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Posts Tagged ‘Charolais cattle’

They ran Charolais on this rugged green ridgeland.  For forty  years, the big white cattle bellowed across the hollows, and the cows marched with their snowball calves in the greening days of April. The big bulls sat in the last remaining copses of oak trees on the land, chewing their cuds and resting all docile and dowdy through those sweltering days of summer.

But the world moved on. The farm family that ran the cattle was losing its grip on the land. Each generation left fewer and fewer people who were willing to commit to cattle husbandry. Now, there was one son, and he was taking a job on an oil rig in the far Gulf of Mexico. He just couldn’t run the cattle anymore.

The price of the Charolais beef had dropped over the years.They bred them almost entirely as a specialty, as a tradition, and now it was all over. The herd was sold to the feedlots, one in South Dakota and another in Tennessee.  The remaining herd bulls would go to Kansas to be bred as purebred Charolais at a specialist breeding program.

The final days of the cattle were on those green, sweet days of June, when the sun bakes the land and the grass grows perfectly green succulent. This would be the time after the first hay-cutting and before the second, when the rowen started to grow up among the stalks of the fallen first cutting. The rabbits would soon be kindling among the growing stalks, and maybe a litter or two wold be born and raised before the mowing machines came again.

But this year, the rabbits bred unmolested and the hayfield grew thick and green and then went to seed in the sun. No machine would come and cut down the grass, and rabbits would have their green refuge for the season.

And so the cows took their calves into the greenery, and the bulls rested their haunches in the oak lots.

It was sweet and settling, and in any other year, it would be the time when the cattle could be watched and the farm hand could breathe in the air and take a bit of time of ease.

But this year, it was all logistics of cattle trailers and health certificates. Recalcitrant haulers and busy veterinarians were on the phone all through the morning and evening.

It takes a lot of planning to end what had been a way of life. Indeed, the idea of it all being a way of life had already become the cliche of the demise of the family farm. But just because it was a cliche, didn’t mean it wasn’t true, and it was just as painful.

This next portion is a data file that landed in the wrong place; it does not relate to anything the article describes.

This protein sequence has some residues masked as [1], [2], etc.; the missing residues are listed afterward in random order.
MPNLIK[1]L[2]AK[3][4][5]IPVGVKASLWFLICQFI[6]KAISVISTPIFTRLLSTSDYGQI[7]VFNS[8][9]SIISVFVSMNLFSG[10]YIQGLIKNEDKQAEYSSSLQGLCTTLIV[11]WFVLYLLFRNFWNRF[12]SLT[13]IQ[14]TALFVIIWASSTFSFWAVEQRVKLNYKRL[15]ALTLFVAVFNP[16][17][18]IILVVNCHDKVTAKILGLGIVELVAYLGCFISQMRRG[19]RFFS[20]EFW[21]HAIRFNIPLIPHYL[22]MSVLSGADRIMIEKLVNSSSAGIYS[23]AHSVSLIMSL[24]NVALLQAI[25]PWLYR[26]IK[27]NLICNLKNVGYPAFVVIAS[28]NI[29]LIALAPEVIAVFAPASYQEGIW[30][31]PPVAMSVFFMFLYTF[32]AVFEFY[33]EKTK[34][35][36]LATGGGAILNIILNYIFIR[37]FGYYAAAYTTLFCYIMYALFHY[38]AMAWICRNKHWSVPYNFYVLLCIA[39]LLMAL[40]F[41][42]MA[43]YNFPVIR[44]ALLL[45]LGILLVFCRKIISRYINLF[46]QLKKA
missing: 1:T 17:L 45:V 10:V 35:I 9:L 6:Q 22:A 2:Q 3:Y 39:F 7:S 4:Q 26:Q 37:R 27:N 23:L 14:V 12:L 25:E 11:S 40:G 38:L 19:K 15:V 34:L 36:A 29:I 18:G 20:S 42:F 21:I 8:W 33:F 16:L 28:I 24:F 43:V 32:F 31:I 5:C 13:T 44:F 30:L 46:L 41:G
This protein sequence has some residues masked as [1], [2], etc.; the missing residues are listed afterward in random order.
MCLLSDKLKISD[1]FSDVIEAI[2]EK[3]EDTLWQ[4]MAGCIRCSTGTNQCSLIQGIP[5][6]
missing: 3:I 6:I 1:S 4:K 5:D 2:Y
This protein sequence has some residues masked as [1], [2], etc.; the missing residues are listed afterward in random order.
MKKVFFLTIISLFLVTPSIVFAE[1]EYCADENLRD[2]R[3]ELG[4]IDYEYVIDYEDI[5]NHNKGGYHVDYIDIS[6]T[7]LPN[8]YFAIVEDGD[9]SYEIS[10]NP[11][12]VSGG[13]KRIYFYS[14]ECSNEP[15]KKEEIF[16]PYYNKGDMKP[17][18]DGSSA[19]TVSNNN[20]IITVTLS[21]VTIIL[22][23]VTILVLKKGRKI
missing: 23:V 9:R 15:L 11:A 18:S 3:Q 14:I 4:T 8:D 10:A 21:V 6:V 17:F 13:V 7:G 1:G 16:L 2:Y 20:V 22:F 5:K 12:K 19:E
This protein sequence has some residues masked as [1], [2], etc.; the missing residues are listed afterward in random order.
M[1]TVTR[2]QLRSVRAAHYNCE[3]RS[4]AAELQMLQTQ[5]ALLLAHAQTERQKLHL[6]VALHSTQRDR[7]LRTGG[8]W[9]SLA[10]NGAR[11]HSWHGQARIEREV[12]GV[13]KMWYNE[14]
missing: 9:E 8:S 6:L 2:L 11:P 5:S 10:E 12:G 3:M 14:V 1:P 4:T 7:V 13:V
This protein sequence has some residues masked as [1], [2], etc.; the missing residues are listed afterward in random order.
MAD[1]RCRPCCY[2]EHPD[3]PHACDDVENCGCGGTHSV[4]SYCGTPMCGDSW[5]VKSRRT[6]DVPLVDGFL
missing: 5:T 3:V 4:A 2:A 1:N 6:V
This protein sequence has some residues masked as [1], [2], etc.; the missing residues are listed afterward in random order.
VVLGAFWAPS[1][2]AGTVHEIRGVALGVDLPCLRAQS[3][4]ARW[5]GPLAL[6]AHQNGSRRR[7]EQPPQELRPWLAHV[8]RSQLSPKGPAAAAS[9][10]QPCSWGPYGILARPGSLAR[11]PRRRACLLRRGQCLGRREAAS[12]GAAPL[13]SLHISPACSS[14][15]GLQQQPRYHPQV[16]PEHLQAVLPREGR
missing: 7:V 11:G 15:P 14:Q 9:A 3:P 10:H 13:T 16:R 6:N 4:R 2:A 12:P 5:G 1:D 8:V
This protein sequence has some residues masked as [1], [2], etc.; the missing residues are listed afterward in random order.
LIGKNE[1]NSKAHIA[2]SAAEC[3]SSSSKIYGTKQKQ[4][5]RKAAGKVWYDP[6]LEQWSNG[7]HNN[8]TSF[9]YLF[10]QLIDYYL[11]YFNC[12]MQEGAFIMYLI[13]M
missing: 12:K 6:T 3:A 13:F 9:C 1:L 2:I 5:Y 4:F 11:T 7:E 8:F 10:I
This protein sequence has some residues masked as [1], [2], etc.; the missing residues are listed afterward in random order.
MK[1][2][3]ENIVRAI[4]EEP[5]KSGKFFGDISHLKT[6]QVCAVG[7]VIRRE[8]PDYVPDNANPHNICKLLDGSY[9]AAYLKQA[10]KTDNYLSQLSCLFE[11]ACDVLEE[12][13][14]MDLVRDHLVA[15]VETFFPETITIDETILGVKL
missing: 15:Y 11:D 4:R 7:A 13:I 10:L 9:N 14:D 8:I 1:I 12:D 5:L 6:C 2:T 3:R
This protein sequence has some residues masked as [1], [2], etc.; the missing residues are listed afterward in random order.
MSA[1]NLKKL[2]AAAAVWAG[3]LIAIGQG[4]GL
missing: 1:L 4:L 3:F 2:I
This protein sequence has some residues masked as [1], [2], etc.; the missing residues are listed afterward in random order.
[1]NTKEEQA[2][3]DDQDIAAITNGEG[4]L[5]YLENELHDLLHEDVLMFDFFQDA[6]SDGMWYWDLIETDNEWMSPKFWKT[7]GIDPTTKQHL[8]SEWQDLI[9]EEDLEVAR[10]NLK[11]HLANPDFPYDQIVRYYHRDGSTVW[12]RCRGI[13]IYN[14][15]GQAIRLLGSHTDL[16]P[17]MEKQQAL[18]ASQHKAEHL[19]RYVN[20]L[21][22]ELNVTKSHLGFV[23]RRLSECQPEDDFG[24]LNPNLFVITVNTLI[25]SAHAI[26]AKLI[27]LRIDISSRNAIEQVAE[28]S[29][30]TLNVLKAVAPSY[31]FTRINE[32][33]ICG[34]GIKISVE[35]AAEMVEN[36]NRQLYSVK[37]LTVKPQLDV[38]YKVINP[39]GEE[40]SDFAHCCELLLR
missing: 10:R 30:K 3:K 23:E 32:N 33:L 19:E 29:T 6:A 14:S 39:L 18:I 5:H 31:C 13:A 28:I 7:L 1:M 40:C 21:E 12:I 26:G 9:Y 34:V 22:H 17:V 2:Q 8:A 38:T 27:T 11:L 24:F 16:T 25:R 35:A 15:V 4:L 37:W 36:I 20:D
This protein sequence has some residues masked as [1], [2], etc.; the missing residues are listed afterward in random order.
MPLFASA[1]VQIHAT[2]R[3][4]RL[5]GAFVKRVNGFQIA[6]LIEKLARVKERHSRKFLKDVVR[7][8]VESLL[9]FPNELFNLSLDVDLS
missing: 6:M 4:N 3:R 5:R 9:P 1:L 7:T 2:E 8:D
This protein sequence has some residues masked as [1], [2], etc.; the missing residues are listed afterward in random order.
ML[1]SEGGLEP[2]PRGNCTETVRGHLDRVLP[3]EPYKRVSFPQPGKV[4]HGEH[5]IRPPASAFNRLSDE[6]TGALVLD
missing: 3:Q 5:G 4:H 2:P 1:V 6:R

The long days of June were Halcyon days, just as they always were. But the first haulers showed up, and the first batch cows and calves left. 

It was raining when the trailer for the bulls showed up, and they splashed so much mud over their porcelain white hides that one could be forgiven for thinking they belonged to an entirely different breed.

And the haulers kept coming and taking away the cattle. And one day, there just a little scrub band of cows with calves.

And the thunder rolled in that last night before their hauler arrived. The sky lit up brightly withe sheet lightning, and the muggy air seemed to sweat and sweat until the deluge of rain came falling. The lightning cast the silhouettes of cows and calves in a truly ethereal scene. They were like ghosts standing upon the green grass as the sky dropped the buckets of rain. 

And then sky drew silent, and red June sun began its rising. The robins and thrushes and cardinals lifted their voices in song, and the day came roaring in on the land.

The final hauler arrived and the last of the cattle were loaded in the mud, and the cattle trailer headed down the dirt road, casting off to the southwest to Tennessee.

The meadowlarks sang in the pasture grass.  Crows flitted about the scene, and a pair of wild turkey hens came marching through pastures with 21 poults among them. They inspected the cowpies for bits of grain and grubs, and then moseyed on through the pasture in a singing, clucking phalanx of feathers and down.

They could not know that these were the last cowpies to be deposited upon the land. They merely came through pasture land on their wild foraging excursions, and they could not know that what was will never be again.

The sun of July and August would soon beat down upon the old pasture land. The manure would bake in the sun, and the scarabs would carry off what remained.

And the only thing that would remain of the cattle-land would be the deep furrows in the steep hill pastures that marked long years of bovine inertia moving hard upon the rocks and soil with cloven hooves.

And so another cattle farm went away, and just like the bison that once ranged these same ridges, they slipped away into the long draw of history.

And thus ended the final days of the cattle, and the grass grew thick and lush.  The wild multiflora rose run riot through the pasture in the coming years, and the Virginia and white pines would come to take the land. Then would come the aspen colonies and the drumming grouse.

Back to the forest the land would return, no longer a Jeffersonian farmstead of legend, but a bit of land left feral for the bears and the bobcats and the squacking squirrels. 

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